LDS Church President Thomas S. Monson led a flock of millions but he inspired one by one, with personal stories. On Wednesday, people around Temple Square shared some of their favorites.
Katie Hertig: "I think probably my favorite one was when he was playing marbles. I think he was with one of his friends or a cousin. I can't remember. But they're trying to clear a path so that they can play better marbles and they set the field on fire. He used his marbles story to just illustrate that, you know, we all make mistakes, we all do things we regret later, but we can always do our best to make it better."
Paul Schulte: "Mine is the story he told about when he was a young bishop and he had a prompting to go to the hospital. And they got there just after the person had passed away. And then he kind of made that the foundation of his ministry throughout his life. And I love that, because that's something we all can do. We can all go visit people. And you don't have to be particularly talented, you don't have to have a degree or be articulate. And so he put something within all of our reach to help others."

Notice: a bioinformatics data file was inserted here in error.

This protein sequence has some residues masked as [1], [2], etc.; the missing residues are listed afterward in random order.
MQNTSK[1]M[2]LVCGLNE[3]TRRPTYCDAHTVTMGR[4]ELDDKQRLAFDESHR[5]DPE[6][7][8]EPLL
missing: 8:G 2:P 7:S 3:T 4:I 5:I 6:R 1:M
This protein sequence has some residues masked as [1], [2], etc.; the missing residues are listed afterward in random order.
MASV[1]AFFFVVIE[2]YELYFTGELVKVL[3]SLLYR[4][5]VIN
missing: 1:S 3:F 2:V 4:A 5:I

Tom Checketts: "The thing I love about President Monson is that, even though he was this leader of this multimillion-member global organization, that he always focused on the individual."
Taylor Saunders: "I don't know that I have a favorite story but I loved when he wiggled his ears in conference. He had a way of making people laugh and getting to people on a personal level."
Kyle Treasure: "One of my favorite stories that he told often was when he was up some canyons somewhere, and he was inner tubing down a river and he comes across this little girl drowning - and he was just like a teenager, I think - and he grabbed her and pulled her into his tube. And he just used that to talk about how he was just in the right place at the right time. And each of us have those moments in our lives where we will be in the right place at the right time - yeah, to help people."
Correction: A version of this story that aired on All Things Considered Jan. 3 reversed the names of two interviews.